Bowl barrow and archery butt 231m south-west of Wold Newton Church

Overview

Heritage Category: Scheduled Monument

List Entry Number: 1007741

Date first listed: 07-Jan-1980

Date of most recent amendment: 17-Jan-1994

Map

Ordnance survey map of Bowl barrow and archery butt 231m south-west of Wold Newton Church
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Location

The building or site itself may lie within the boundary of more than one authority.

District: East Riding of Yorkshire (Unitary Authority)

Parish: Wold Newton

National Grid Reference: TA 04518 72882

Summary

Legacy Record - This information may be included in the List Entry Details.

Reasons for Designation

Bowl barrows, the most numerous form of round barrow, are funerary monuments dating from the Late Neolithic period to the Late Bronze Age, with most examples belonging to the period 2400-1500 BC. They were constructed as earthen or rubble mounds, sometimes ditched, which covered single or multiple burials. They occur either in isolation or grouped as cemeteries and often acted as a focus for burials in later periods. Often superficially similar, although differing widely in size, they exhibit regional variations in form and a diversity of burial practices. There are over 10,000 surviving bowl barrows recorded nationally (many more have already been destroyed), occurring across most of lowland Britain. Often occupying prominent locations, they are a major historic element in the modern landscape and their considerable variation of form and longevity as a monument type provide important information on the diversity of beliefs and social organisations amongst early prehistoric communities. They are particularly representative of their period and a substantial proportion of surviving examples are considered worthy of protection.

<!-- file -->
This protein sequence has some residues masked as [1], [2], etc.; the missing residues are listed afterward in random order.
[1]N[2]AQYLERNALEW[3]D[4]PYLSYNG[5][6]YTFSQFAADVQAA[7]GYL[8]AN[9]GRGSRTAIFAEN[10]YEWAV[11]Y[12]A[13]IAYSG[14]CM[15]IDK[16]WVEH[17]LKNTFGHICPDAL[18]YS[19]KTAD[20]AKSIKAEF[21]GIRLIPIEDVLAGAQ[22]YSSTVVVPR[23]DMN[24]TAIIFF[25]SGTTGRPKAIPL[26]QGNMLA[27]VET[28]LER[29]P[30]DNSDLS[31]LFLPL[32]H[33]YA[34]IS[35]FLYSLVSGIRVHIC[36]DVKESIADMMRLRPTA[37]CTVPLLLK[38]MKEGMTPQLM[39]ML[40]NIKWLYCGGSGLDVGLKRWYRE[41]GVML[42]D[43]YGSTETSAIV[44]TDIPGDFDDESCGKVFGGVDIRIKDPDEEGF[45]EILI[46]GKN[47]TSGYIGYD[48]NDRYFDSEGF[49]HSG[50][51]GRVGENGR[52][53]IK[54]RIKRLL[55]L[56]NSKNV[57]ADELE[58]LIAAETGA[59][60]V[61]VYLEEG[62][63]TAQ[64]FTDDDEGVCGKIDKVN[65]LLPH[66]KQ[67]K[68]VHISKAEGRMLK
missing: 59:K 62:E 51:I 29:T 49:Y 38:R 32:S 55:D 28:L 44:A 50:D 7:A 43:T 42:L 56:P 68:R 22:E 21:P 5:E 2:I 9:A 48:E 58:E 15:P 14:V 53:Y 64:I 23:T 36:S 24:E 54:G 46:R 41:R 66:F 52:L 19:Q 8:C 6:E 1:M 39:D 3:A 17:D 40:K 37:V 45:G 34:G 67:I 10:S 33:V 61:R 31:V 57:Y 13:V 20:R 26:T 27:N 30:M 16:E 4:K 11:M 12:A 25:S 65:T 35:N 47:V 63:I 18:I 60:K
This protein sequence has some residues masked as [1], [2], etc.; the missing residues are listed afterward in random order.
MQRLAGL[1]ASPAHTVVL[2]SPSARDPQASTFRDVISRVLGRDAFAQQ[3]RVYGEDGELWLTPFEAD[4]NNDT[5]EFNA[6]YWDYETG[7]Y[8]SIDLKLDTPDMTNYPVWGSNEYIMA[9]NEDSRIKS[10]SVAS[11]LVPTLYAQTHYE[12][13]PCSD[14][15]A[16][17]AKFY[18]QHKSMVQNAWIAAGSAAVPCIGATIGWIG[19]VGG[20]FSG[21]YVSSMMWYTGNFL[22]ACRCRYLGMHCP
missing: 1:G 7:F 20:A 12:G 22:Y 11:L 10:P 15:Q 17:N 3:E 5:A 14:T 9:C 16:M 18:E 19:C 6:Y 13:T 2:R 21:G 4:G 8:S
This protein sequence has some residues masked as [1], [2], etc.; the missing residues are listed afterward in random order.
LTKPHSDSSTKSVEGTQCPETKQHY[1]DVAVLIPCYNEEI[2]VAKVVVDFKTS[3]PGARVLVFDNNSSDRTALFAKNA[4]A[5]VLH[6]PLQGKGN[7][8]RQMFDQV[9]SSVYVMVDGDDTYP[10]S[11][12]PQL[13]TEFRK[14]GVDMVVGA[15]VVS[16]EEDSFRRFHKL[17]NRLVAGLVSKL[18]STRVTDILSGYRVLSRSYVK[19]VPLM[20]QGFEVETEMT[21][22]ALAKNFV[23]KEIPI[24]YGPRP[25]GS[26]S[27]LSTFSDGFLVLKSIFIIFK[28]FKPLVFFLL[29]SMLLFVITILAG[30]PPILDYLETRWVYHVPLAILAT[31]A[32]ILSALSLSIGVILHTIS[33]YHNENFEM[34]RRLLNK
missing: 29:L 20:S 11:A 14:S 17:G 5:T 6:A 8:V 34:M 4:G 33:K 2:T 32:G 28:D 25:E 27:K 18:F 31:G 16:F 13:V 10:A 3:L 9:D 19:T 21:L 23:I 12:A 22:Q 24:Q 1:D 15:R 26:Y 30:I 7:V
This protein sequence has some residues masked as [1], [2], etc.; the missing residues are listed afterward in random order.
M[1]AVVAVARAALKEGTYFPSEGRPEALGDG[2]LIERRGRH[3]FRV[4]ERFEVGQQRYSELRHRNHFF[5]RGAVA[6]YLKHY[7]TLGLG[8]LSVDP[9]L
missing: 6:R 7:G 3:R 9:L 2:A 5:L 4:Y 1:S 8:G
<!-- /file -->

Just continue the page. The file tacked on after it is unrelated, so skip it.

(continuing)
This barrow survives reasonably well and seems little affected by its later use as an archery butt. It will retain significant infomation on its original form and the manner and duration of its use. It will also contribute to an understanding of the wider group of barrows in the area. The re-use of the barrow as an archery butt is unusual. Such butts were used throughout the medieval period for archery practice with the longbow, an important element of England's weaponry throughout the medieval period.

History

Legacy Record - This information may be included in the List Entry Details.

Details

The monument includes a Bronze Age bowl barrow in the centre of Wold Newton, one of a pair of barrows known locally as the Butts Hills, reflecting their later use in the medieval period as butts for archery practice. The barrow mound is 1.5m high and 19m in diameter. Although no longer visible at ground level, a ditch, from which material was excavated during the construction of the monument, surrounds the barrow mound. This has become in-filled over the years but survives as a buried feature 4m wide. Medieval ridge and furrow field strips respect both mounds, indicating that these are earlier than the field system and confirming them as barrows rather than specially constructed butt mounds.

MAP EXTRACT The site of the monument is shown on the attached map extract. It includes a 2 metre boundary around the archaeological features, considered to be essential for the monument's support and preservation.

Legacy

The contents of this record have been generated from a legacy data system.

Legacy System number: 21244

Legacy System: RSM

Sources

Books and journals
The Victoria History of the County of Yorkshire: The East Riding, (1974), 297
Other
459, Humberside SMR,

End of official listing